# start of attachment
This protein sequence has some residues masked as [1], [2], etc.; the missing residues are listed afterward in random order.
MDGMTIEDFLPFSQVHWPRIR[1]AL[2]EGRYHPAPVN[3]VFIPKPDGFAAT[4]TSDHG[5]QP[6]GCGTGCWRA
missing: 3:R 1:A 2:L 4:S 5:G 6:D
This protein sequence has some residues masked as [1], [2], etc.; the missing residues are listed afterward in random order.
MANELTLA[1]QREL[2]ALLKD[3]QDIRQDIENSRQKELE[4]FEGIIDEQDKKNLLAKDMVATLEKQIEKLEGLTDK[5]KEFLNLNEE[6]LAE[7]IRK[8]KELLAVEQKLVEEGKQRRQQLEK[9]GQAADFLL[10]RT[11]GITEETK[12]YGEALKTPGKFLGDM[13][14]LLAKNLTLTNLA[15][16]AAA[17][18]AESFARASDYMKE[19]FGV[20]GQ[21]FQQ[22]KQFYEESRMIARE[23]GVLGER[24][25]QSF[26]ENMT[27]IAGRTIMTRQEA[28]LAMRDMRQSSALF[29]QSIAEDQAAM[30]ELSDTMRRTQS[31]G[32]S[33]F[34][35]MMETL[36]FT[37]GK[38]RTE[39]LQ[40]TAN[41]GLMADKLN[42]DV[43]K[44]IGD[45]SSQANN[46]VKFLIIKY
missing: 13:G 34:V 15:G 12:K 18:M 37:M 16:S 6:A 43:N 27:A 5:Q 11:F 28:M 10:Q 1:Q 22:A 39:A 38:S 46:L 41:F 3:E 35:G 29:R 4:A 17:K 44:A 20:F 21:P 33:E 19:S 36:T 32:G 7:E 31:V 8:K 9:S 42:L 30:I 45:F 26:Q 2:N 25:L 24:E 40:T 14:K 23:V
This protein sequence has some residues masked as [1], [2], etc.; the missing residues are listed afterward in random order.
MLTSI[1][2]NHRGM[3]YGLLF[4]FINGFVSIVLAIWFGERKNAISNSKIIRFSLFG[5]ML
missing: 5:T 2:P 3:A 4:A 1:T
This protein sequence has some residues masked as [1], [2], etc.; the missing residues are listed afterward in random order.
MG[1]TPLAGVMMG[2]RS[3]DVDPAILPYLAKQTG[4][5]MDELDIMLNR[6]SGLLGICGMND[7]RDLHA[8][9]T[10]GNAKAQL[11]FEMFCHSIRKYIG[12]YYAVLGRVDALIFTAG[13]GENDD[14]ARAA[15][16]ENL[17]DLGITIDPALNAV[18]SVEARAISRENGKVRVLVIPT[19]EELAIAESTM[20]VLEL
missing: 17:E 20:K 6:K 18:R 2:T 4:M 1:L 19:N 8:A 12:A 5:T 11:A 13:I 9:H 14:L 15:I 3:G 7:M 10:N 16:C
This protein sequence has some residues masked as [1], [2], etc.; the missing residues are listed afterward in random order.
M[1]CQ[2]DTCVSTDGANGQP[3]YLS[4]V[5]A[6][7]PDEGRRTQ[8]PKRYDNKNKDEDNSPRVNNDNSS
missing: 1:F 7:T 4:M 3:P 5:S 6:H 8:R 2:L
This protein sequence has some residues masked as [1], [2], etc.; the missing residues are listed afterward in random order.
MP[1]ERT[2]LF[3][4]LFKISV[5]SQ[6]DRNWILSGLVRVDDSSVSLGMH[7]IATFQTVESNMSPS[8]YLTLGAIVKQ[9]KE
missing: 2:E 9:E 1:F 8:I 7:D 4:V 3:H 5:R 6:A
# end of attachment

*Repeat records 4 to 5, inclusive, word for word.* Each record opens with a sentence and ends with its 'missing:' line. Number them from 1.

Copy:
This protein sequence has some residues masked as [1], [2], etc.; the missing residues are listed afterward in random order.
MG[1]TPLAGVMMG[2]RS[3]DVDPAILPYLAKQTG[4][5]MDELDIMLNR[6]SGLLGICGMND[7]RDLHA[8][9]T[10]GNAKAQL[11]FEMFCHSIRKYIG[12]YYAVLGRVDALIFTAG[13]GENDD[14]ARAA[15][16]ENL[17]DLGITIDPALNAV[18]SVEARAISRENGKVRVLVIPT[19]EELAIAESTM[20]VLEL
missing: 17:E 20:K 6:K 18:R 2:T 4:M 1:L 19:N 8:A 12:A 5:T 11:A 13:I 9:H 14:L 15:I 3:G 7:M 10:N 16:C
This protein sequence has some residues masked as [1], [2], etc.; the missing residues are listed afterward in random order.
M[1]CQ[2]DTCVSTDGANGQP[3]YLS[4]V[5]A[6][7]PDEGRRTQ[8]PKRYDNKNKDEDNSPRVNNDNSS
missing: 1:F 7:T 4:M 3:P 5:S 6:H 8:R 2:L